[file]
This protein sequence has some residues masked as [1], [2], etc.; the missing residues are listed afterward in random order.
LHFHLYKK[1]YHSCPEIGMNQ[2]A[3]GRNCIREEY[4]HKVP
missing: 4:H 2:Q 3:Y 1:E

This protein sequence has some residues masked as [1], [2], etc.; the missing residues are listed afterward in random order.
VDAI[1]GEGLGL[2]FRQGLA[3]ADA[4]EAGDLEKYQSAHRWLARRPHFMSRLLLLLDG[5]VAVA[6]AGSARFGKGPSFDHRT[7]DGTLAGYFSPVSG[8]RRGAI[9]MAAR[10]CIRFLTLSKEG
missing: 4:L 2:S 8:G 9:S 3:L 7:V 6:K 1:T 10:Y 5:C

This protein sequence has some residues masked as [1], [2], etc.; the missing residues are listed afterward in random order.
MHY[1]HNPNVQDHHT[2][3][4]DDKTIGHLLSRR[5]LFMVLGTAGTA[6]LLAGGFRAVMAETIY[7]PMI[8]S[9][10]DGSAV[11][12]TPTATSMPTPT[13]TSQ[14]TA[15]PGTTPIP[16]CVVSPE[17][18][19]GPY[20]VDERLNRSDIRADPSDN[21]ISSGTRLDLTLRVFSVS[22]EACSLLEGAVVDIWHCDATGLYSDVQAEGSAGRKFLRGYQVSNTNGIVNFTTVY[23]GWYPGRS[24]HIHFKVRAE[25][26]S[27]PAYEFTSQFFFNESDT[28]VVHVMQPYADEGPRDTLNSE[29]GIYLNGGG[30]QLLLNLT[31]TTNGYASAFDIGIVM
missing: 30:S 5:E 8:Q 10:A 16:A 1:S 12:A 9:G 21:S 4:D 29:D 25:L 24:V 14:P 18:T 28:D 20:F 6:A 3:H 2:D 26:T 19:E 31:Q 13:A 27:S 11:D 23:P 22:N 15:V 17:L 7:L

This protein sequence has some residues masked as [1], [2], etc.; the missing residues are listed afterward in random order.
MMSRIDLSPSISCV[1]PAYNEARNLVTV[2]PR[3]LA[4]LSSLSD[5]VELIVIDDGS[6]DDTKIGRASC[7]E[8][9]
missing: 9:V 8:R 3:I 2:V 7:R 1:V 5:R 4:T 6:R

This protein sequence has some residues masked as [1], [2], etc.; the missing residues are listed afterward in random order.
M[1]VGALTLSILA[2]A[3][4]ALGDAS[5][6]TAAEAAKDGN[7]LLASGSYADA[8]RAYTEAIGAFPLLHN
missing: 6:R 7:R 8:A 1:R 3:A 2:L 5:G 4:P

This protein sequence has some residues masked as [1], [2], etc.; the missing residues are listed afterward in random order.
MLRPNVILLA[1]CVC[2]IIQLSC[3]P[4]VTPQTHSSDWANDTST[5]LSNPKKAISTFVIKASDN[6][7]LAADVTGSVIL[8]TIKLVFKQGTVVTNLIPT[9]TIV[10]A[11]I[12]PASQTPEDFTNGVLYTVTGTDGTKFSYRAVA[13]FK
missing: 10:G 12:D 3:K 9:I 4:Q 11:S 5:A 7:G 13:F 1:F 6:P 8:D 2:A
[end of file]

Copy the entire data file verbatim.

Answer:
This protein sequence has some residues masked as [1], [2], etc.; the missing residues are listed afterward in random order.
LHFHLYKK[1]YHSCPEIGMNQ[2]A[3]GRNCIREEY[4]HKVP
missing: 4:H 2:Q 3:Y 1:E

This protein sequence has some residues masked as [1], [2], etc.; the missing residues are listed afterward in random order.
VDAI[1]GEGLGL[2]FRQGLA[3]ADA[4]EAGDLEKYQSAHRWLARRPHFMSRLLLLLDG[5]VAVA[6]AGSARFGKGPSFDHRT[7]DGTLAGYFSPVSG[8]RRGAI[9]MAAR[10]CIRFLTLSKEG
missing: 4:L 2:S 8:G 9:S 3:L 7:V 6:K 1:T 10:Y 5:C

This protein sequence has some residues masked as [1], [2], etc.; the missing residues are listed afterward in random order.
MHY[1]HNPNVQDHHT[2][3][4]DDKTIGHLLSRR[5]LFMVLGTAGTA[6]LLAGGFRAVMAETIY[7]PMI[8]S[9][10]DGSAV[11][12]TPTATSMPTPT[13]TSQ[14]TA[15]PGTTPIP[16]CVVSPE[17][18][19]GPY[20]VDERLNRSDIRADPSDN[21]ISSGTRLDLTLRVFSVS[22]EACSLLEGAVVDIWHCDATGLYSDVQAEGSAGRKFLRGYQVSNTNGIVNFTTVY[23]GWYPGRS[24]HIHFKVRAE[25][26]S[27]PAYEFTSQFFFNESDT[28]VVHVMQPYADEGPRDTLNSE[29]GIYLNGGG[30]QLLLNLT[31]TTNGYASAFDIGIVM
missing: 30:S 5:E 8:Q 10:A 16:A 1:S 12:A 9:G 21:S 4:D 29:D 25:L 24:V 14:P 18:T 28:D 20:F 6:A 3:H 2:D 26:T 19:E 31:Q 13:A 27:S 11:D 23:P 22:N 15:V 17:L 7:L

This protein sequence has some residues masked as [1], [2], etc.; the missing residues are listed afterward in random order.
MMSRIDLSPSISCV[1]PAYNEARNLVTV[2]PR[3]LA[4]LSSLSD[5]VELIVIDDGS[6]DDTKIGRASC[7]E[8][9]
missing: 9:V 8:R 3:I 2:V 7:R 1:V 5:R 4:T 6:R

This protein sequence has some residues masked as [1], [2], etc.; the missing residues are listed afterward in random order.
M[1]VGALTLSILA[2]A[3][4]ALGDAS[5][6]TAAEAAKDGN[7]LLASGSYADA[8]RAYTEAIGAFPLLHN
missing: 6:R 7:R 8:A 1:R 3:A 2:L 5:G 4:P

This protein sequence has some residues masked as [1], [2], etc.; the missing residues are listed afterward in random order.
MLRPNVILLA[1]CVC[2]IIQLSC[3]P[4]VTPQTHSSDWANDTST[5]LSNPKKAISTFVIKASDN[6][7]LAADVTGSVIL[8]TIKLVFKQGTVVTNLIPT[9]TIV[10]A[11]I[12]PASQTPEDFTNGVLYTVTGTDGTKFSYRAVA[13]FK
missing: 10:G 12:D 3:K 9:I 4:Q 11:S 5:A 7:G 13:F 1:F 6:P 8:D 2:A